In just a few weeks, Facebook will turn 10 years old.
To put it differently, I’ve been using Facebook for a decade.
Somehow it’s not even a teenager and it’s one of my best buds.
But it’s not just a reliable pal, it’s also revolutionized the way the world communicates.
Don’t get me wrong, Facebook didn’t go it alone, but it did give social media the mass appeal it now enjoys, paving the way for some of our favorite networks (Twitter, LinkedIn, YouTube, Instagram…Jelly?!) to thrive.
I remember when I built my original profile on thefacebook.com. I’d known about “the Facebook” for a little while, but I had to wait for my .edu email address to sign up. Yeah..remember that? When only college students could sign up??
Back then, I used it for the basics: posting pictures and finding out if my fellow classmates were single (I sort of don’t want to admit that). It became the first stage of profiling, even before the exchange of numbers for old-school texting.
Soon it was event central. If you were having a party at your dorm, you were definitely making a Facebook event and inviting all of your friends (well…maybe not all of them).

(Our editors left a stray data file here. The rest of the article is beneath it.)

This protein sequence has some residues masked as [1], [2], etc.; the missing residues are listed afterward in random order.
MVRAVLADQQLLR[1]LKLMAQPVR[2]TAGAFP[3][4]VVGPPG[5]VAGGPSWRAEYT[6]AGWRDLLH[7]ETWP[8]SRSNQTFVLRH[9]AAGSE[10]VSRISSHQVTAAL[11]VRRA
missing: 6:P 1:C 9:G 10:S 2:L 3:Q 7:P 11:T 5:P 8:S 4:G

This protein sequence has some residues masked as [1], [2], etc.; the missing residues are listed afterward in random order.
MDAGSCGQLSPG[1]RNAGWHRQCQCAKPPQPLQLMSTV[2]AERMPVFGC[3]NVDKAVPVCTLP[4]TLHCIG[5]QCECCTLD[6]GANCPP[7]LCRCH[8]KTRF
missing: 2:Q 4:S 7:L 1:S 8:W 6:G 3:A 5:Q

It wasn’t until my sophomore year that Facebook finally launched their Newsfeed. Yes, I’m serious…there was a Facebook without the feed…which I, at the time, checked probably 17 million times a day.
Fast-forward four years, and Facebook (& Twitter & YouTube & LinkedIn) had become a mainstay of my job, even though there were no classes about it in my undergrad advertising program. The marketing world was changing while I was in school, and by the time I had my first “real” job, social was the topic of conversation for CMOs across the country. Four years…that’s it.
By the time Timeline was introduced in 2011, small businesses and huge marketing companies alike knew that social media (not just Facebook), could not be ignored. And it’s not because it was another outlet to shout at consumers, it’s because consumers were now growing up, as I had, with social media. It was not only a part of our everyday, but Facebook was now a part of our story.
Sure, there are still significant negative associations with social networks (privacy risks and big data are a few), but I challenge you to consider the significant strides we’ve made since Facebook gave social media its popularity.
Family, friends and brands are able to connect and converse (like actually converse) with each other, while also communicating with an entire circle of people, so that it’s not just one conversation, but it’s one and many simultaneously. We’re able to remember the important things happening in each other’s lives and feel connected, even if we haven’t seen or heard from someone in years.
So I’m sappy. But Facebook is one of my oldest friends and I interact it every single day, multiple times a day. So, to me 10 years is a big deal. And I’m anxious to see what will happen in the next 10.
What’s your first memory of Facebook?
If you’re interested in a little more Facebook history, check out this infographic by Inside Facebook.